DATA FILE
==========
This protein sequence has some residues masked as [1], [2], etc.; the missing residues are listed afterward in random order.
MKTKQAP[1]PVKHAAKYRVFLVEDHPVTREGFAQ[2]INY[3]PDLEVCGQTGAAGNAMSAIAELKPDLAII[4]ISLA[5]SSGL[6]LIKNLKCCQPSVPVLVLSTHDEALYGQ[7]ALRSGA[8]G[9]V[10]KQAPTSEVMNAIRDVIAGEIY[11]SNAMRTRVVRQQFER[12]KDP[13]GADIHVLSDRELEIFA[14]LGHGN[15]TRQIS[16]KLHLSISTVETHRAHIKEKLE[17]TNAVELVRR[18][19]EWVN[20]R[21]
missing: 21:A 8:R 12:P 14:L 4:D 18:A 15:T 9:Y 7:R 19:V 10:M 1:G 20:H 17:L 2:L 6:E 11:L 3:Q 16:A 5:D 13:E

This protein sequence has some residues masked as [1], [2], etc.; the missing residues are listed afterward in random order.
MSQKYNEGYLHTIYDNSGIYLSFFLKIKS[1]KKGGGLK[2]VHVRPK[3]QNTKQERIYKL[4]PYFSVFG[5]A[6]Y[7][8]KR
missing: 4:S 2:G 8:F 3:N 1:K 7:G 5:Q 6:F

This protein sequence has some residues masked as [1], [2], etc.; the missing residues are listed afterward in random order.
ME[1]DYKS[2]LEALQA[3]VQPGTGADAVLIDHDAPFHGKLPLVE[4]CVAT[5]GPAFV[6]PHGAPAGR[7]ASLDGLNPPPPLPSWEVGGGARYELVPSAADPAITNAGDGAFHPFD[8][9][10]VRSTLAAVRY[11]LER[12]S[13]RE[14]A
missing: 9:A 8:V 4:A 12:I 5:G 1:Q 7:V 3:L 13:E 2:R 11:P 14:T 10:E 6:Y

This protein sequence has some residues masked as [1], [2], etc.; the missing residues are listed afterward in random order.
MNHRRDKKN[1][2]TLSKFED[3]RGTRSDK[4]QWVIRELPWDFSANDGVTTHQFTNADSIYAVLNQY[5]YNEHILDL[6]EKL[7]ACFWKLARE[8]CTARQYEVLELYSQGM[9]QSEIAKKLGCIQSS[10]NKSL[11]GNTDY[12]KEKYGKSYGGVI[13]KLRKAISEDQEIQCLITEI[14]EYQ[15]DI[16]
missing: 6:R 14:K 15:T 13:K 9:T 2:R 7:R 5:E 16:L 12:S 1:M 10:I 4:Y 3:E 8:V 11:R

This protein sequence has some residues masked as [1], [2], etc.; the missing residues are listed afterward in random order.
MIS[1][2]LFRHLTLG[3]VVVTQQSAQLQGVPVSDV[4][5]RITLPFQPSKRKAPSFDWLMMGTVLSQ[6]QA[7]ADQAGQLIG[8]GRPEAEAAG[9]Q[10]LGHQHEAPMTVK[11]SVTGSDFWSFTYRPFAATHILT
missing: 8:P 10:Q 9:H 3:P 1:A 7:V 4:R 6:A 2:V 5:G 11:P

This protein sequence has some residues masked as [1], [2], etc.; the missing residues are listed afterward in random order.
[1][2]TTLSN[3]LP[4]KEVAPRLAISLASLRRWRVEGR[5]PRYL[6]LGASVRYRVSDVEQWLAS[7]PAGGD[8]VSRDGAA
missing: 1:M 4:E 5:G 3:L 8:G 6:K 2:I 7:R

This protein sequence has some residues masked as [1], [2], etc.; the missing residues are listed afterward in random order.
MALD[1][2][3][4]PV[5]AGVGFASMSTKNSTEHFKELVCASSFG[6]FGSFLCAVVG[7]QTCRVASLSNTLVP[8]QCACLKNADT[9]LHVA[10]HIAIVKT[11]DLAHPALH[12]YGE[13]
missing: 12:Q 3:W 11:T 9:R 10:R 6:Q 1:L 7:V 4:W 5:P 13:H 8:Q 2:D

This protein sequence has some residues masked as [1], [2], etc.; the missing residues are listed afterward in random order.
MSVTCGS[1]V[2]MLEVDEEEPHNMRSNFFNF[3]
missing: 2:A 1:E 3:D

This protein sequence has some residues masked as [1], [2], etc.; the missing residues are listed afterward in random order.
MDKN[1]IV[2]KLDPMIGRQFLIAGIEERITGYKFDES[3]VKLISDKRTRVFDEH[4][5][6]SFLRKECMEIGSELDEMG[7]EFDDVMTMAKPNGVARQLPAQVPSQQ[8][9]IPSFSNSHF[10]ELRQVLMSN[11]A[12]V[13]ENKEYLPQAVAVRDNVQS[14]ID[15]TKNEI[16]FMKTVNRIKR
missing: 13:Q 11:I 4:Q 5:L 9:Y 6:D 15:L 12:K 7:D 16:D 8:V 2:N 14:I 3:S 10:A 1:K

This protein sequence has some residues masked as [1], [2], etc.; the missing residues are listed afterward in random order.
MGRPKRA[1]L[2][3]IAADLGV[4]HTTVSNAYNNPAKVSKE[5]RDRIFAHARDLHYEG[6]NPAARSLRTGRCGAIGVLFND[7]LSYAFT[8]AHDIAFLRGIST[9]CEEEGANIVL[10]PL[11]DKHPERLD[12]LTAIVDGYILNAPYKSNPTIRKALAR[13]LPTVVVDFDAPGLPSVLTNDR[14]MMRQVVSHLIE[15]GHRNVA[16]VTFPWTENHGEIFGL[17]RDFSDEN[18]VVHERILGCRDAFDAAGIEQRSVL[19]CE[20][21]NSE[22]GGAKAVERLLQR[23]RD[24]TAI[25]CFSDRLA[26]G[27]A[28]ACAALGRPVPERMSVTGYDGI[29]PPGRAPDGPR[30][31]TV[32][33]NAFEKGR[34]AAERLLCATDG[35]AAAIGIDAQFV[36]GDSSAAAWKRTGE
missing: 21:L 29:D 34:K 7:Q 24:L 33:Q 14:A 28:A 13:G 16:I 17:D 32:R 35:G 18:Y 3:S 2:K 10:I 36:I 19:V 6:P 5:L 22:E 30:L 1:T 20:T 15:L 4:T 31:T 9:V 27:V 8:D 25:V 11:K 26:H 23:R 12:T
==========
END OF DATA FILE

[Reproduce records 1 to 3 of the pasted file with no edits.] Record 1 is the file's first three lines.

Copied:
This protein sequence has some residues masked as [1], [2], etc.; the missing residues are listed afterward in random order.
MKTKQAP[1]PVKHAAKYRVFLVEDHPVTREGFAQ[2]INY[3]PDLEVCGQTGAAGNAMSAIAELKPDLAII[4]ISLA[5]SSGL[6]LIKNLKCCQPSVPVLVLSTHDEALYGQ[7]ALRSGA[8]G[9]V[10]KQAPTSEVMNAIRDVIAGEIY[11]SNAMRTRVVRQQFER[12]KDP[13]GADIHVLSDRELEIFA[14]LGHGN[15]TRQIS[16]KLHLSISTVETHRAHIKEKLE[17]TNAVELVRR[18][19]EWVN[20]R[21]
missing: 21:A 8:R 12:P 14:L 4:D 18:A 15:T 9:Y 7:R 19:V 10:M 1:G 20:H 17:L 2:L 6:E 11:L 3:Q 16:A 5:D 13:E

This protein sequence has some residues masked as [1], [2], etc.; the missing residues are listed afterward in random order.
MSQKYNEGYLHTIYDNSGIYLSFFLKIKS[1]KKGGGLK[2]VHVRPK[3]QNTKQERIYKL[4]PYFSVFG[5]A[6]Y[7][8]KR
missing: 4:S 2:G 8:F 3:N 1:K 7:G 5:Q 6:F

This protein sequence has some residues masked as [1], [2], etc.; the missing residues are listed afterward in random order.
ME[1]DYKS[2]LEALQA[3]VQPGTGADAVLIDHDAPFHGKLPLVE[4]CVAT[5]GPAFV[6]PHGAPAGR[7]ASLDGLNPPPPLPSWEVGGGARYELVPSAADPAITNAGDGAFHPFD[8][9][10]VRSTLAAVRY[11]LER[12]S[13]RE[14]A
missing: 9:A 8:V 4:A 12:I 5:G 1:Q 7:V 3:L 13:E 2:R 11:P 14:T 10:E 6:Y